LACONIA — Less than two years ago, Nicole Center was arrested on a drug charge and it looked like she might end up serving jail time and becoming virtually unemployable because she would have had a criminal record.
But today, thanks to the Nathan Brody program at Horizons Counseling Center in Gilford and the Recovery Court program at the 4th Circuit Court, Laconia division, she has turned her life around.
''The detective who arrested me saw that I had drug problem and really needed help,'' says Center, who says she has now been sober for 13 months and was recently promoted to a manager's position at DeAngelo's sandwich shop in Concord.
Not only that, she's also engaged and says that her relationship with her nine and half year old son, Calvin, has greatly improved.
''I was present in his life, but I was never really a part of it until the last few years. Now I'm able to show him the love and care he needs and he's proud of me.'' says Center.
''I can't say enough good about the programs that I've been involved in. They taught me how to live and take care of myself. I now know that I am a valuable person and that's something I didn't think I would think of myself as. And I'm engaged and I never thought that would happen. My life is completely different now,'' says Center.
She said that she was addicted to the pain killer percocet and knows that she has continually work on her addiction problem, one day at a time. In addition to working 50 hours a week, she now attends twice weekly meetings as part of the Recovery Court program as well as five AA or NA (Narcotics Anonymous) meetings a week.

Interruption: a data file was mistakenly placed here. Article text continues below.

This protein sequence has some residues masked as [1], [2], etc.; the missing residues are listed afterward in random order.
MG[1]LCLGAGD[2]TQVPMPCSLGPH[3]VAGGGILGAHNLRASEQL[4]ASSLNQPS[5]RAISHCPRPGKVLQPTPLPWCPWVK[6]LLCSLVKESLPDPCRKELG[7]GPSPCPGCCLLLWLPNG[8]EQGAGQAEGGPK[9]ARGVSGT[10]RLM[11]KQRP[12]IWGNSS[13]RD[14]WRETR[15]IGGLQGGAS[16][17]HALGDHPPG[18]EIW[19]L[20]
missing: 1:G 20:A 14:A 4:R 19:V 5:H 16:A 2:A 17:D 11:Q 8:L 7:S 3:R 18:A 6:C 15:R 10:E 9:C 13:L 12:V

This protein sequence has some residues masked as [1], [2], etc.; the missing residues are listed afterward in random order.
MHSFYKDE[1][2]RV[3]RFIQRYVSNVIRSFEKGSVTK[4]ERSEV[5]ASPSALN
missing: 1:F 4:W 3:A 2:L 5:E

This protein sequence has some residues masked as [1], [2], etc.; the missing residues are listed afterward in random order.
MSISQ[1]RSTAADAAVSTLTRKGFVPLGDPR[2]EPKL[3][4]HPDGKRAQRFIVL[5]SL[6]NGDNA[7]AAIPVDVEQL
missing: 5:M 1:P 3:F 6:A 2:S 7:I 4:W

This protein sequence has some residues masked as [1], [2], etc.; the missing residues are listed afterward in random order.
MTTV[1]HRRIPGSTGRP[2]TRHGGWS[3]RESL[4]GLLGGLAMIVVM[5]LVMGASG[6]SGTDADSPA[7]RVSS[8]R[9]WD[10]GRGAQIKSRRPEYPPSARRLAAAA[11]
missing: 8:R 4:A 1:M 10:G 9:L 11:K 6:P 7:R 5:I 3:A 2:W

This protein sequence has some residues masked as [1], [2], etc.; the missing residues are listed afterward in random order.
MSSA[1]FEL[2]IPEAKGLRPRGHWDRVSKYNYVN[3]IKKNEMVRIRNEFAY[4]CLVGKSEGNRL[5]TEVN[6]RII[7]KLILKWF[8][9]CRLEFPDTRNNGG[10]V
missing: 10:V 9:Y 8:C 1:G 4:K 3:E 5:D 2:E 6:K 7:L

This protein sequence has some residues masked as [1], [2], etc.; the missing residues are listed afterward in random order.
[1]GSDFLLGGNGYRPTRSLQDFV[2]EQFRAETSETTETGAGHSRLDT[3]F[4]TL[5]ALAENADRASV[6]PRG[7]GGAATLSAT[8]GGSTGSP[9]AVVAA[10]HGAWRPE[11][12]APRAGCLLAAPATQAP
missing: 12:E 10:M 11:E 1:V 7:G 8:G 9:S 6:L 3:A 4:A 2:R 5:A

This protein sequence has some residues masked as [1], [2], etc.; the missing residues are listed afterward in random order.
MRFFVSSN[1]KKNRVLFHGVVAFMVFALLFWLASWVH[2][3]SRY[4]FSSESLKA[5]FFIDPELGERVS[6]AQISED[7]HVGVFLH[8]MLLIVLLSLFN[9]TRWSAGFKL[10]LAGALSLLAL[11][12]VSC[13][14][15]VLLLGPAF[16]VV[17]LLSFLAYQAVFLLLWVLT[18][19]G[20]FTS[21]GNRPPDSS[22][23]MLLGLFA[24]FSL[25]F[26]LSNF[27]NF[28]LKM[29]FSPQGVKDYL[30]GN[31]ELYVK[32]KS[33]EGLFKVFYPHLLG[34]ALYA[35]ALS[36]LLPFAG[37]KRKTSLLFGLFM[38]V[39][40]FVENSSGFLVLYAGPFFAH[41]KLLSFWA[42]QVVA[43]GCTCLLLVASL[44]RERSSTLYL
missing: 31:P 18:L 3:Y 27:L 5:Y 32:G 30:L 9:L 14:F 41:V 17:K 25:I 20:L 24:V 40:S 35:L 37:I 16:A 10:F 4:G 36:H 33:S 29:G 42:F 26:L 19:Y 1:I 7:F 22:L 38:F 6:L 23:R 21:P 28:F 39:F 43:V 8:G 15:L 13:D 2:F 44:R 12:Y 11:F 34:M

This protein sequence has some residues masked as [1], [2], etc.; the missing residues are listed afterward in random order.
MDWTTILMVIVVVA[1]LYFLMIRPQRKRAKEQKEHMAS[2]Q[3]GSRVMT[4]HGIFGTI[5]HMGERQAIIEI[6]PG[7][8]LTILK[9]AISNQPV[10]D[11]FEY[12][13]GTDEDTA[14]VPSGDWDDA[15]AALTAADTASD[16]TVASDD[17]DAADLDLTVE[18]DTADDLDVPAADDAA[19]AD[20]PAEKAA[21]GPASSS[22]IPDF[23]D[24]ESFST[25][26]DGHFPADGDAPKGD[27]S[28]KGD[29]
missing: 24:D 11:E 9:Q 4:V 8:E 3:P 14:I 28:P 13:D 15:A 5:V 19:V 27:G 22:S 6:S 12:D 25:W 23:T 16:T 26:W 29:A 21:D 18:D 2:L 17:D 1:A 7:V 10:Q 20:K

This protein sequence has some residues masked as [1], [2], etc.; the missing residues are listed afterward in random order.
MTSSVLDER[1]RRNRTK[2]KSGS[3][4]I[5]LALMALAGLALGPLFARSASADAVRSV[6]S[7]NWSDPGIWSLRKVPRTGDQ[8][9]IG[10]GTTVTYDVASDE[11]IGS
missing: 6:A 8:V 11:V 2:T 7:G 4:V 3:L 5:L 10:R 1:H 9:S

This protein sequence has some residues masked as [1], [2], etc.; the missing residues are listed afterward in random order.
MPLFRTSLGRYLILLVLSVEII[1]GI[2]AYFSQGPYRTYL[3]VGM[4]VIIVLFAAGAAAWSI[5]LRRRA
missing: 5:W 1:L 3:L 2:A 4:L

''I just wish there was help for more people in my situation. The local Recovery Court program really needs funding and support from the community,'' she says.
Center attended an open house Wednesday at the Horizons Counseling Center marking a celebration of Recovery Month at which Judge James Carroll of the Laconia Circuit Court and Belknap County Attorney Melissa C. Guldbransden were honored for their efforts in making the Recovery Court work.
The Recovery Court initiative brought together the county Department of Corrections, the Public Defender's Office, the County Attorney, the county Restorative Justice Program and the District Court in a cooperative effort to engage offenders with substance use and co-occurring mental health disorders in an intensive treatment and skills building program. The program is geared toward supporting recovery and engendering responsibility and accountability through community service, education and employment.
Jacqui Abikoff of Horizons Counseling Center, noted that 14 people have taken part in the Recovery Court program since it started and said that she still remembers Judge Carroll said early on that despite the lack of funding that those involved would ''find a way to do it.''
Carroll said after he was presented his award that he was accepting it ''on behalf of the team'' and praised those who had made the Recovery Court program work.
Guldbransden, who said that she was initially very skeptical about the program, said that she was was pleased to see how it had improved the lives of people in the program.
CAPTION pix slugged Nicole Center:
Nicole Center of Gilmanton says that her participation in the Recovery Court program has helped change her life. ''I now know that I am a valuable person'' says Center, who is a manager at DeAngelo's in Concord and recently became engaged and says that she has developed a healthy relationship with her nine and a half year old son. (Roger Amsden/for The Laconia Daily Sun).
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